If you are under the impression that a heart attack and a cardiac arrest are the same, you are mistaken. Both these terms refer to different conditions of the heart; let us see how.
Heart attack: sequence of events
When someone has reduced or lack of blood flow in the blood vessels supplying the heart muscle, or in other words, one or more critical block(s) in the coronary arteries leading to deficient oxygen supply to the myocardium, the individual is said to have a heart attack.
This usually manifests as chest pain, chest tightness, lower jaw, neck or upper back discomfort or heartburn. Breathlessness, giddiness, excessive sweating, nausea and vomiting can accompany the pain or be lone symptoms. Silent attacks can occur too.
A heart attack (or myocardial infarction) can lead to a cardiac arrest.
So what is a cardiac arrest?
A cardiac arrest is when the heart suddenly stops pumping blood, mostly due to abnormal electrical signals or arrhythmias within the heart. There is a sudden lack of blood supply to all the body parts including the brain leading to a loss of consciousness and collapse.
Cardiac arrest is a deadly condition, which can lead to death within a few seconds to minutes. By providing immediate cardiopulmonary resuscitation (CPR) and defibrillation, a cardiac arrest can be reversed. An automated external defibrillator or AED is available in many public facilities these days for this purpose. However, only people trained in CPR and emergency healthcare should volunteer to resuscitate someone, as incorrect maneuvers can be dangerous.
There are several reasons for a cardiac arrest; the commonest is a heart attack.
Some other causes of cardiac arrest are cardiomyopathy (due to diabetes, hypertension or other causes), heart failure, valve abnormalities, abnormally formed coronary arteries, recreational drug use, certain medications, certain electrical abnormalities of the heart like Wolff-Parkinson-White Syndrome and inherited genetic abnormalities like Long QT Syndrome.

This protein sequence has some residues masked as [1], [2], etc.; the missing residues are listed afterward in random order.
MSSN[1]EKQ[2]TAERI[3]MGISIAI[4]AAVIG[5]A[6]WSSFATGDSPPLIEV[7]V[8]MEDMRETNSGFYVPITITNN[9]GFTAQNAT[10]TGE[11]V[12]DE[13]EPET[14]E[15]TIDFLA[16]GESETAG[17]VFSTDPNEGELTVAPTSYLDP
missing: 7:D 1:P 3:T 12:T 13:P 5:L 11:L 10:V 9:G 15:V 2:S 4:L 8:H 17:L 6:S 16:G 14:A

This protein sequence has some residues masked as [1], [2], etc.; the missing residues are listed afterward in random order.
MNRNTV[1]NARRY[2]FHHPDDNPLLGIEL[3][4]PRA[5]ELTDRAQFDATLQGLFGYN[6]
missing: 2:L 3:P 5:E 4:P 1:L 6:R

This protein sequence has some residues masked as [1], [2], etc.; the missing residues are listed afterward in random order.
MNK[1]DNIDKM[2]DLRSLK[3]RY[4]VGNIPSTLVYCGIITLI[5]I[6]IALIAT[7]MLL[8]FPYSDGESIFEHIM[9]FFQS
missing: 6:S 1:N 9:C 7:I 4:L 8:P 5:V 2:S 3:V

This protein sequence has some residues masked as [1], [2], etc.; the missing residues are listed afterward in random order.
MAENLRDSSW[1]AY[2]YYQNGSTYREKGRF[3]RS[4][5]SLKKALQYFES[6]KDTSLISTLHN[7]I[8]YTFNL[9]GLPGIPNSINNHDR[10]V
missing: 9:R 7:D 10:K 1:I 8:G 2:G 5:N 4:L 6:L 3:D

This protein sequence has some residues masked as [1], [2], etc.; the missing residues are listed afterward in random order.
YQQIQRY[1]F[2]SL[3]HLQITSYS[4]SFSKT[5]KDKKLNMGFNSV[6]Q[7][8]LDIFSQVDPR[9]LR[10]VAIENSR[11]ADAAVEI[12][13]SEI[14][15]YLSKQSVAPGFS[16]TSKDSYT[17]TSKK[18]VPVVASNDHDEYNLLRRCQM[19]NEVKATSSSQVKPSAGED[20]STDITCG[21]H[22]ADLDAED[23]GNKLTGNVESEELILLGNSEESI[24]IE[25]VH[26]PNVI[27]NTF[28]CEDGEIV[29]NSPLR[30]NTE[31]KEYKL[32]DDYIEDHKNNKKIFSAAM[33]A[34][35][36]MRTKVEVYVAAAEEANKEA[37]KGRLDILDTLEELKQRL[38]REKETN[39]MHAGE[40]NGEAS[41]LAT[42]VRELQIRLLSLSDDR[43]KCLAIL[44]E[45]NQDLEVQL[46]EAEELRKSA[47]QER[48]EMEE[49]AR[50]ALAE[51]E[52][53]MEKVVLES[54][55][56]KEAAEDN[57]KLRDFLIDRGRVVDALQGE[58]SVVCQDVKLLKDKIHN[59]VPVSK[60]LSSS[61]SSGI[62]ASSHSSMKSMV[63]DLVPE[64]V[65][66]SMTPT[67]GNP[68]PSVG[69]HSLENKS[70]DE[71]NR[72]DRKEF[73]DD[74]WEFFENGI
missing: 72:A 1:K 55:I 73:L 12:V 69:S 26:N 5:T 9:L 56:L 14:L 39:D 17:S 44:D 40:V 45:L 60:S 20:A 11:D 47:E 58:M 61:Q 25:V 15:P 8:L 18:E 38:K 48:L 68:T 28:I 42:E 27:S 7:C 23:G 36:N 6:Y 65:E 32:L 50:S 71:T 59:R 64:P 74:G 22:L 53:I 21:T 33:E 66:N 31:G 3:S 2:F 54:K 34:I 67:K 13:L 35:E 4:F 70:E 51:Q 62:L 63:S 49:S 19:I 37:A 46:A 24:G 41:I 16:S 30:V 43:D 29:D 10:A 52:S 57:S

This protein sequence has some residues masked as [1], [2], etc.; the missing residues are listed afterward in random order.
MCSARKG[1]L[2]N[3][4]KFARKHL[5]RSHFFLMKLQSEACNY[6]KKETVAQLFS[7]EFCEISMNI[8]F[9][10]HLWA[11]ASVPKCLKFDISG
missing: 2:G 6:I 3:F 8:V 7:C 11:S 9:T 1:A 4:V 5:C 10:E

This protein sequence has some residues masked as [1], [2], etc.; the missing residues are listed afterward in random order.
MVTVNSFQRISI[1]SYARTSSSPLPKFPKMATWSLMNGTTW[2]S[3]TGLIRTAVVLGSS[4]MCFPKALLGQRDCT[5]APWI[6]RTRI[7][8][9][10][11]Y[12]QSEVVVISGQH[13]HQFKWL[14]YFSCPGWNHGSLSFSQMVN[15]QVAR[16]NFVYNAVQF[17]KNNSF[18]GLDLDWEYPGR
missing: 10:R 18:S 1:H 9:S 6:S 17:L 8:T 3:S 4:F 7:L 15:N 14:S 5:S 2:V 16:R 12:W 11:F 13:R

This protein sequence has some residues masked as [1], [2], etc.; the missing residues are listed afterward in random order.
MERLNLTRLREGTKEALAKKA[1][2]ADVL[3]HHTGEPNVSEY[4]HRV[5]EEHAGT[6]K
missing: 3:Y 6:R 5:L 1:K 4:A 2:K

Important points to note:
- Heart attack leads to death of heart muscle tissue which if untreated can lead to death of the individual; however, a massive heart attack can cause instant death. Whether sudden or not, the usual mechanism of death following a heart attack is cardiac arrest.
- Cardiac arrest is a deadly condition that can cause death in a matter of seconds to minutes; immediate CPR can reverse the arrest.
- Treatment for someone who has had a heart attack often includes lifestyle modification, medicines, angioplasty or bypass surgery and cardiac rehabilitation.
- A cardiac arrest survivor is managed with lifestyle advice, medicines, cardiac device like pacemaker or implantable cardioverter defibrillator (ICD), surgical denervation if necessary and cardiac rehabilitation.
- Sudden cardiac arrest or death in a healthy individual below 40 years of age may be due to a genetic cause; thorough evaluation by a cardio-genetic team often helps prevent future arrest/death.
- Both heart attack and cardiac arrest are preventable by healthy lifestyle, regular health checks and adherence to medication.
The healthcare team at Cardiac Wellness Institute provides comprehensive services for individuals and families with heart attack and cardiac arrest; you may contact us for any further questions or clarifications.